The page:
A Brief History of Cannabis

People have been using some form of cannabis for thousands of years. Hemp was one of the earliest agricultural crops. The plant was cultivated for fiber and the seeds were used to make food and oil. Archeological evidence shows that hemp was used to make different textiles, ropes and paper. Many different cultures and religions have documented the cannabis plant in medicinal, spiritual and recreational practices. So how did cannabis go from a common agricultural crop to becoming the fastest growing industry in the United States?



One of the earliest mentions of cannabis use dates back to an ancient Chinese pharmacological book, titled Shen Nung Pen Ts’ao Ching (The Classic of Herbal Medicine). It is believed that the Red Emperor Shen Nung wrote the book around 2,500 B.C. Shen Nung is known as the father of Chinese medicine and is celebrated as a patron of herbalism. In The Classic of Herbal Medicine, hemp was said to balance the yin and yang energy in the body. It was prescribed to treat pain, gout, rheumatism, poor memory, and was eventually used as an anesthetic. 

In Hindu culture, hemp was considered a holy plant. Sacred Hindu texts dating back to around 2000 B.C. refer to the plant as a liberator of fear and source of happiness and joy. At that time, cannabis was often ground into paste and made into a drink called bhang, a beverage still consumed today. Medical cannabis has been mentioned in ancient texts from Egypt, Greece and Arab countries to treat ailments ranging from gastrointestinal issues, inflammation, pain and insomnia. 

Throughout the Middle Ages, cannabis, in the form of hashish, became very popular in Arab countries. It eventually made its way to Europe during medieval times. It is said that Shakespeare smoked cannabis in the 1600s, but it is certain that French luminaries did. In the mid-1800s, Victor Hugo, Alexandre Dumas, Charles Baudelaire and other intellectuals formed the Club des Hashischins, dedicated to exploring the effects of hashish tea. The medicinal use of the plant quickly spread across Europe and to the United States in the mid-19th century. It was first listed in the United States Pharmacopeia in 1850 as a remedy for dozens of conditions, including dysentery, typhus, cholera, alcoholism, opiate addiction and insanity.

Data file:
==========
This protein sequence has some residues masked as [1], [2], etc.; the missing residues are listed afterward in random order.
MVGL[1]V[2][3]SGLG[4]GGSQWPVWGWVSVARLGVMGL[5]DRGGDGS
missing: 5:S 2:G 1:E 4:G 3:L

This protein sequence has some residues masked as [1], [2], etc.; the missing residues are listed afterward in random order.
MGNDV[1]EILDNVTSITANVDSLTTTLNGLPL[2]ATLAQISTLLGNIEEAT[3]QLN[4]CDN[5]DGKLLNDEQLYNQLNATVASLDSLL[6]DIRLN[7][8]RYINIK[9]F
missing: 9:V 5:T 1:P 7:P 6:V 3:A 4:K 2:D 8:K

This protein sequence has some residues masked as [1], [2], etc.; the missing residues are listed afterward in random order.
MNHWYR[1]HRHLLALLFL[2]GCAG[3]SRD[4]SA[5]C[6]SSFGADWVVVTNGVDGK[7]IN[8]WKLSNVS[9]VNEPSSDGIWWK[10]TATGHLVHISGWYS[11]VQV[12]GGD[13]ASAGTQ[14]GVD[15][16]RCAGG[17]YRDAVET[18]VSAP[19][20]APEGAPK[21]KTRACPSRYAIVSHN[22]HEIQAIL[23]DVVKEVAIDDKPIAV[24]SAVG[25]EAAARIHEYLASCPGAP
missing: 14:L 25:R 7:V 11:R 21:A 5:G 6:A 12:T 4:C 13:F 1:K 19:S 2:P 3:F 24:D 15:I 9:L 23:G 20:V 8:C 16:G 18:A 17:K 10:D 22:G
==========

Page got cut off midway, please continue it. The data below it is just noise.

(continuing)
The Modern Era

In the 21st century, there is a significant shift in public opinion and government policy as it relates to cannabis. In 1914, the Harrison Act officially declared drug use a crime. In 1937, the U.S. government introduces the Marihuana Tax Act, prohibiting any non-medical use of cannabis. Throughout the following decade, notorious cannabis opponent, Harry Anslinger, led the newly-created Federal Bureau of Narcotics in an aggressive national campaign against marijuana use. By vilifying the plant and the minorities who used it, he instigated fear of ‘reefer madness’ across the country, forever changing our cultural landscape. 

In 1970, the Controlled Substances Act sealed the fate of cannabis as an illicit Schedule I substance, officially declaring the War on Drugs. It wasn’t until 1996 that policy began to change when California became the first state to legalize medical marijuana.


As more states legalized medical programs, cannabis activists gained momentum which culminated in the 2012 legalization of recreational cannabis in Washington and Colorado. This was a momentous accomplishment for cannabis activists and has sparked a new cannabis movement in recent years.


Although cannabis is still listed as a Schedule I narcotic at the federal level, more and more states are taking cannabis regulation into their own hands by implementing medical programs and making it legal for adult use. As regulations evolve, researchers are learning more than ever before about the medicinal and recreational benefits of the plant, thrusting cannabis closer to deregulation and, someday, full legalization.

Stephanie ThompsonIn the Know